SESSION 17 - 1997 AUGUST 6 ------------------------ I photoessayed the Hayden Planetarium on Wednesday 6 August 1997 during my lunch hour. I arranged thru Dr Neil Tyson to view the site from certain offlimits rooms in the Museum. He explained that only one such room was now available. The other was already closed off for reconstruction into a new exhibit hall. He wasn't sure if this work was part of the new halls in the Planetarium project or just some internal remodeling separate from that project. I arrived at the Museum at 12:20 EDST via the Brighton Beach express and Washington Heights local. I went thru the main Central Park West entrance, and was let in to the Planetarium offices. The weather was sunny, with some passing clouds, breezy, about 25C. Altho there were several school buses parked along Central Park West there were no mobs of kids on the entrance stairs. Odd? When I got to the top of the stairs, I saw a large panel display. It directed all school groups to the lower entrance under these stairs. That is, there is a two-story monumental stairs leading to the main gates of the Museum. At street level on both sides of these stairs is a circular drive that arcs underneath them. It leads to entrance doors directly below, sheltered by the stairs, the main gates. It so happens that this main entry commemorates Theodore Roosevelt with a horsey statue of him on the stairs. Kids play on it. Hence, the lower entry is sometimes called the entry under the horse. The Museum discourages this description. From the one available interior viewing site Dr Tyson and I inspected the work. The noise was quite modest, being mostly engine droning. Overall, the site was calm. Workers were scattered around and the premises was generally quite neat and clean. Altho it rained the night before, the ground was just about completely dry. Only a little dampness and puddling was noticed under heavy foliage. The pile driving was completed at the Planetarium. Placement of concrete for the basement floor and the anchor blocks was in progress. This is a brief task being that there is really little concrete in the new structure. Despite its bulk and size, the Planetarium will be mostly empty volume requiring light structures. The main ball needs a concrete foundation for its struts's anchor blocks and the curtain glass walls need concrete footings for its columns. The open pit under the nadir of the ball carries no heavy load; it is a thin concrete slab. So far, according to Tyson, there were no major stoppages or interruptions in the project and everything is running on schedule. The work can go on in virtually any weather. Because both Tyson and I had work to look after, we stayed for about ten minutes and then I left to continue the session from the street. Thru my gate there was little to see. A stiff breeze coming off of the site into the park carried clouds of powdery dirt over me. This is the first occasion I experienced any undesirable spillover from the project. A few spectators wandered sown to the gate and watched. The busted up pier at the street entrance to the circular drive was still undisturbed. The broken blocks were still laying on the ground. The stump of the sawed-down tree was removed, leaving a mushy and soft patch where it stood. The new bulletin board was empty of any messages. The dogrun was in full use, the park was filled with people, and there was a general busyness around the Museum. At 13:00 EDST I boarded an 8th Avenue bus back to my office. I don't care for buses. With the new transfer scheme I now do take all the advantage I can of them. So I got the free ride. The ride was slow enough -- you must not be in a hurry -- to enjoy the scenery. I passed the palisade of housing and cultural towers in Central PArk West, Lincoln Center, NYIT and Fordham U, and the Coliseum in Columbus Circle. Along Broadway I glided by the Theater District and Times Square. In Seventh Avenue I rode thru the Garment District and finally I got off at Penn Station. From there I walked past Macy's, thru Herald Square, by the Empire State Building, to my office. Lunch? Two hotdogs from a pushcart in Herald Square.
SESSION 18 - 1997 AUGUST 28 ------------------------- I photoessayed the Hayden Planetarium on Thursday 28 August 1997. I arrived at the site at 12:35 EDST after a ten-minute ride from Herald Square. This is about the absolute swiftest trip possible because both the express and local trains were waiting for me to board them when I stepped onto the platform. I arranged to view the site from the interior private area of the Museum. Dr Tyson was on holidays but Ms Francine Oliver, his administrative assistant, looked after me. Due to chores at my office she expected me between 12:30 and 13:00. The quick ride brought me to the Museum so early that I spent a few minutes taking pictures from the street. Then I went to see Ms Oliver via the main entrance on Central Park West. Altho the gatekeeper let me thru, the process was a bit more involved. I was given a red wrist strap, of paper, to wear. I then had to sign in a visitor's logbook. This would show any guards that I'm a guest and I didn't somehow sneak in. It rained in the morning. By noon the rain stopped but the sky was thoroly overcast. Humidity was quite 100% with some condensation fog here and there. Ordinarily such a day would be horribly miserable. But the temperature was only 20-25C, so the moisture was cool. The Planetarium was generally quiet with no heavy machinery operating in it. All the work was going on in the carpark and the western parts of the campus. The ground was soaked and puddled from the morning rain. Mud was tracked all over the place. Ms Oliver knew rather few details of the work. She was minding the shop, so to speak, being that business at the Planetarium was at a low level for the past several days. We stayed at the viewing spot for about ten minutes and I thanked her for the favor. I turned in my wrist strap at the front desk. I continued the session at my gate. The Planetarium site was quiet. A hardhat walked into or out of it once in a while. In the carpark excavators was busily scooping out the basement of the new garage. The only noise were engines and some jackhammers, both subdued by distance from the public areas of the park. There was obviously heavy vehicle traffic at the site in the morning. The circular drive and the sidewalk next to it were splattered with fresh mud. A hardhat minded the entrance at 81st Street and a guard sat in a cubbyhole next to my gate. We exchanged greetings. The park and sidewalk were thinly populated, perhaps because the morning showers pushed people off of the street. The dogrun had a few dogs romping around. The walks and benches were still wet. The entrance on 81st St was still in ruin. The stones seemed undisturbed since they were knocked over. The Parks Department was on the scene recently. There was a new pole-&-wire fence around the lawn next to the entrance, probably to protect filling and seeding for the tree which was cut down a few weeks ago. The new bulletin board was still empty of postings. With little else to record I left at 13:20 EDST. With my MetroCard transfer I rode the 8th Avenue bus back to work.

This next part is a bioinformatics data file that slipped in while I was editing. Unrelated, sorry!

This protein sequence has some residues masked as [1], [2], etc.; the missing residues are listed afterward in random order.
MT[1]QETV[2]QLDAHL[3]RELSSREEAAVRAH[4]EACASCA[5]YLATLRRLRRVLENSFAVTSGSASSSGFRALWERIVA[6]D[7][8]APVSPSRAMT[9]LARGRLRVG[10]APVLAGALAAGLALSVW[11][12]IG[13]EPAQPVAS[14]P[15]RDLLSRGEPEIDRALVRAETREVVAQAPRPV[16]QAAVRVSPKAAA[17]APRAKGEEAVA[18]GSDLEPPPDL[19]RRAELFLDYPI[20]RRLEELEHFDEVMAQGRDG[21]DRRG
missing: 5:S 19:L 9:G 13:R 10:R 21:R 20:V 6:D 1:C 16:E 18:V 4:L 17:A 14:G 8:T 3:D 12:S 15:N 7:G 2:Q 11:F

SESSION 19 - 1997 SEPTEMBER 30 ---------------------------- I photoessayed the Hayden Planetarium on Tuesday 30 September 1997 under a bright, breezy, cool day. It drizzled in the early morning, but by noon a cold front pushed off the clouds. I arranged with Dr Tyson to view the site from the inside private area; he was away for the day and his administrative assistant Ms Francine Oliver looked after me. The ride to the Planetarium was routine. There was a technical confusion in that the B and Q routes swopped rolling stock! In the New York subways, because of the myriad styles and vintage of coaches, the routes tend to be assigned all one or an other stock. So most riders recognize their train by its cars without reading the routing signs. Why the switch today -- which lasted at least thru Friday the 4th -- I do not know. Anyway, I arrived at the Planetarium at 12:20 and went to its offices in the Museum. The signin process does vary unpredictably. I entered via the main entrance on Central Park West. When I presented my appointment to the security desk they waved me in. I asked about getting past the hawkeyes who check for donations. Oh, OK, here's a red armband to let you in without feeding the bowl. From my vantage point I immediately noticed that the foundation of the new building was about completely finished. The new concrete outlined the future interior fixtures and appeared to be in generally sound condition. Altho it did drizzle for a while earlier in the day, the ground was essentially dry and there was only minor puddling and dampness in scattered places about the site. To the west of the Planetarium, in the carpark, was a newly established tower crane. It, a stalk of steel lattice about 2 meters square and 30 or so meters tall, was idle at the time. The boom was about 20 meters long and fixed over the planetarium site. The is a common crane used thruout Manhattan for construction on account of its simplicity, cheapness, and compactness. The pillar is set up in one corner of the site. The boom can sweep over all parts of the site to lift and move material. In very tall structures, the crane is hitched upward onto the steelwork as it is completed; this action gives this type of crane its nickname, 'kangaroo'. It 'jumps' from floor to floor as the tower rises higher. For the Planetarium, the crane will remain at its present spot and height. Ms Oliver herself does not follow the construction news, so she could not answer my technical questions. She did note that she overheard talk that the project is a bit ahead of schedule. At 12:50 I left the Planetarium office for the street and went to my gate. I was hit by two major impediments. First was the Sun. The sky was covered with fractocumulus scooting over the Sun. The Sun dipped into and out of the clouds within seconds! This made the lighting irregular across the site. I tried waiting until the Sun was in a large clear spot or behind a large cloud. Not so easy to do; the clouds shredded as they flew. These clouds skidded by at about 50 Km/h. How can I tell? Easy. Look at the cloud shadow on the 'wall' of skyscrapers along 81st Street! They paced cars in the street rolling along at quite 50 Km/h. The other interference was the wind. The cold front brought stiff gusts that blew up loose and dry dirt. The wind made the air chilly beyond its still-air temperature of about 20C. Being that I wear contact lens I had to keep my eyes tightly squinted for the whole session! Dirt bits getting under a contact is about as fun as a war prisoner being tortured by pins in the eye. The two, wind and clouds, conspired to stretch out my picture taking and I did shoot a few duds. The site was filled with workers, both hardhats and civilians, milling around. The major activity was in the area west of the carpark, for the other new wings of the Museum. The grounds were tracked with dirt from vehicles, altho none came or went during my visit. The chain at the street entry to the site was unhooked and laid on the ground; vehicles could drive right over it. Yet there was no gatekeeper. The other gate, nearer the subway station, was closed and a car was parked next to it. The corner of 81st Street and Central Park West was a madhouse of people. They were massed at the two bus stops and were streaming in and out of the subway. Virtually everyone clinched in their hands the MetroCard. For sure they were using the new free transfer between the bus and subway. While the grass around the fallen dead tree was now smooth and under some care, the crunched pier at the street entrance was still in ruin. There was apparently no effort to restore it as yet. The new bulletin board at this location had posters about Museum events. None related to the Planetarium project. The crane looked immense next to the Museum, but by City standards it's really small. These things can easily stand 50, 70, or even 100 meters tall. Some of the new foundation protruded above local grade and there was some formwork in the northwest part of it. The noise today was low. Some engine sounds filtered out from the active region in the west part of the campus. There was in fact far greater annoyance from roadworks on 81st Street! Street and sidewalk cuttings were sprinkled along the whole block and workers at them threw up a racket. The streets around the Museum were filled with people taking in the breezy cool air. The dogrun was in full swing and the park benches were thickly populated. Altho the school year is well under way, there was only one large school group playing at the main entrance. A double-decker bus filled with tourists stopped and many got off for the Museum. This bus did not wait for the riders to reboard. Their ticket allowed them to linger at the stop and get on a following bus. By 13:30 I was finished and rode the Eighth Avenue bus back to Penn Station near my office.